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Kerry’s Political Theater in Afghanistan

The power sharing agreement in Afghanistan has no basis in law or popular support.

August 20, 2014

U.S. Secretary of State John Kerry shakes hands with Afghan presidential candidates Abdullah Abdullah and Ashraf Ghani. (Credit: U.S. Department of State -

U.S. Secretary of State John Kerry recently intervened again to try to break the deadlock over the disputed presidential election and the vote audit that was making no progress.

Under the tutelage of Kerry, Afghanistan’s two presidential candidates, Ashraf Ghani and Dr. Abdullah Abdullah, reportedly agreed to a U.S.-arranged deal for the formation of a national unity government after the results are announced.

However, the two still did not agree on a formula for sharing power, including who is allowed to make ministerial appointments or the power of the executive branch versus the parliament.

Kerry’s intervention was merely political theater. The so-called power-sharing agreement is not supported by the Afghan constitution, any law or the will of the people.

One ominous sign was that Ghani recently said that, if the vote audit proved that he won the election, he would not share power.

Meanwhile, Abdullah’s powerful backer, Atta Mohammed Noor, Governor of Northern Balh Province, said that if Abdullah is not declared the president, there will be a civil uprising.

“We do not want a crisis, but we will defend the rights of our people. We will have a big civil uprising. We will occupy government buildings and institutions. We will boycott the process, and we will not recognize the next government because it will have no legitimacy,” Dawn news reported.

Noble and naive

Kerry’s attempt to arrange an accord between the two candidates, noble as it may have been in terms of intent, thus died almost as quickly as it was formed.

But the U.S. Secretary of State, perhaps for purposes of home consumption, also deluded himself. It is the custom for Asian leaders to smile politely and agree in public with a visiting senior foreign official, so as not to cause him to lose face. This is what the two candidates did during Kerry’s visit.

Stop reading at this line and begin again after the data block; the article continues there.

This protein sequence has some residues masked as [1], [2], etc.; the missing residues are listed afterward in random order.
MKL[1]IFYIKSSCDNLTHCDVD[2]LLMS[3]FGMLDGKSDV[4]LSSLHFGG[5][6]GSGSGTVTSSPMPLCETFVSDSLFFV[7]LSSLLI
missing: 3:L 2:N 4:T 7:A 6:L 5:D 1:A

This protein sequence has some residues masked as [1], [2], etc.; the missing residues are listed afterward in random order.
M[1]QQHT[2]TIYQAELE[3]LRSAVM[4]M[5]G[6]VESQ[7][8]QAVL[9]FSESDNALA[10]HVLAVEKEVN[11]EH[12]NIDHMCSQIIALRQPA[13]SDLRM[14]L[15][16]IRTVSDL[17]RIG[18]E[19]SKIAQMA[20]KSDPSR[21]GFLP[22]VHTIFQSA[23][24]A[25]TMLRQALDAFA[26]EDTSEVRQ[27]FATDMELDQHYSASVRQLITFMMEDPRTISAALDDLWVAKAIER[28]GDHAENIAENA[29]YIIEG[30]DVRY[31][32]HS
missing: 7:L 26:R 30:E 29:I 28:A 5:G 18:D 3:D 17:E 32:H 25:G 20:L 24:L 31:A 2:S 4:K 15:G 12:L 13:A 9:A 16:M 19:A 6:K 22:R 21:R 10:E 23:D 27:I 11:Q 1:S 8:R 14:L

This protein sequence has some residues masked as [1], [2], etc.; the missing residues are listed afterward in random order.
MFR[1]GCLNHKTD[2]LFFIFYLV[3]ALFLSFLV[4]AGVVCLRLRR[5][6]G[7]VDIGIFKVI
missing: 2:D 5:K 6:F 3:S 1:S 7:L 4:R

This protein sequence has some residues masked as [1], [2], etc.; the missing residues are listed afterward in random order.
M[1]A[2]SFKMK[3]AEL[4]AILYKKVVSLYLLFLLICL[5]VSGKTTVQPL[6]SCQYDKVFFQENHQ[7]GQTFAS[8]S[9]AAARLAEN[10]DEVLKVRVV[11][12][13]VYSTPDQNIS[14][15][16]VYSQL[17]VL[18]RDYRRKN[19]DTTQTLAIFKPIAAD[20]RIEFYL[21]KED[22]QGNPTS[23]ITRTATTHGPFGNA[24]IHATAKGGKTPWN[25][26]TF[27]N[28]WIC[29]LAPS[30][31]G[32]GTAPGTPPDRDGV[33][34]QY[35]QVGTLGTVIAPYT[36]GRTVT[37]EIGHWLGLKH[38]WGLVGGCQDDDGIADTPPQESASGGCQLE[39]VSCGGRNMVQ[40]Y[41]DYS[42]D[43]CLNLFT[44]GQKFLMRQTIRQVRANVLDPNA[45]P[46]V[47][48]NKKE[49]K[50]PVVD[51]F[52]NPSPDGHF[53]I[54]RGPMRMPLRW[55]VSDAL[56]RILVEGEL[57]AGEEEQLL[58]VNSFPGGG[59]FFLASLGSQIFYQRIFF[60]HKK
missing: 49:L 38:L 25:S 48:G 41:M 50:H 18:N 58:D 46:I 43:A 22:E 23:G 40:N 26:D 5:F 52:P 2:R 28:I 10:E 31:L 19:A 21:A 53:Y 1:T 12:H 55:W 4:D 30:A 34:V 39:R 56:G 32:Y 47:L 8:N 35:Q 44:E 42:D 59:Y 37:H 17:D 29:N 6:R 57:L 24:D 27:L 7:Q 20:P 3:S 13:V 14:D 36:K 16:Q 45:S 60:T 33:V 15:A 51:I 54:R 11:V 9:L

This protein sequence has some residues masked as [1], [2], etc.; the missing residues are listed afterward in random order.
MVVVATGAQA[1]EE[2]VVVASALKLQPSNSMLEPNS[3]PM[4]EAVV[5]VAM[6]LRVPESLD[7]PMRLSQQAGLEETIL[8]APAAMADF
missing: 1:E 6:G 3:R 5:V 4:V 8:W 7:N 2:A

The two sides clearly reached no agreement. What is at stake in resolving this impasse is the fundamental nature of the system of Afghanistan’s government, as well as its legitimacy.

Kerry’s so-called power-sharing agreement that broke the deadlock even sent a troubling message — that elections and the Afghan Constitution do not matter in selecting a national leader. The fact that the Taliban share this belief clearly indicates the treacherous ground that Kerry is traveling on.

But the lack of depth of understanding of what’s really in play in Afghanistan extends well beyond John Kerry. It is a further indication of the West’s broader naiveté and inability to “manage” Afghanistan.

The bigger picture

Addullah’s protector, Attah Mohammed Noor, is a Tajik warlord and a former commander of the Northern Alliance that faced off against the Taliban in the civil war that was interrupted by the U.S. invasion in 2001.

Abdullah, half Tajik and half Pashtun, was a political leader of the Northern Alliance. His supporters correctly consider that if Ghani, a Pashtun, is declared the winner, his government will treat Tajiks, Uzbeks and ethnic groups other than Pashtuns as second-class citizens.

Here is where things get interesting — and highly troubling from a Western perspective: Ultimately, it is Pakistan that controls the Pashtun, Afghanistan’s largest ethnic community and the support base of the Taliban.

It was in Pakistan’s interest to fix the election in Ghani’s favor. This outcome is key to preserve the country’s greater Pakistan defense strategy – and, crucially, guard against a possible future land attack by the Indian army.

By doing so, Pakistan hoped to defeat the Iran-India-Russian alliance that backed Abdullah. This alliance, for its part, has one clearly circumscribed goal — to keep a post-NATO Afghanistan free from dominance by Pakistan.

Beyond what was bargained for

This battle is the real backdrop of the fight over the outcome of the Afghan presidential elections. The two candidates are really just props for very different geopolitical strategies and outcomes that play out on Afghan soil – far beyond the rather limited Western imagination of what’s at stake in the election recount.

Expect to see Ghani named President before the end of August.

This will lead to a civil uprising, as Governor Noor has promised. It will likely morph into a civil war, because the election of Ghani as president makes the return of the Taliban as a major power in the country inevitable.

That, of course, is not at all what the Americans bargained for, but what they may be getting very soon.


The power sharing agreement in #Afghanistan has no basis in law or popular support.

Could civil war strike #Afghanistan once again? The next election may herald a new geopolitical battle.

#Kerry recently struck a deal in #Afghanistan, but it was more to save face than bring peace.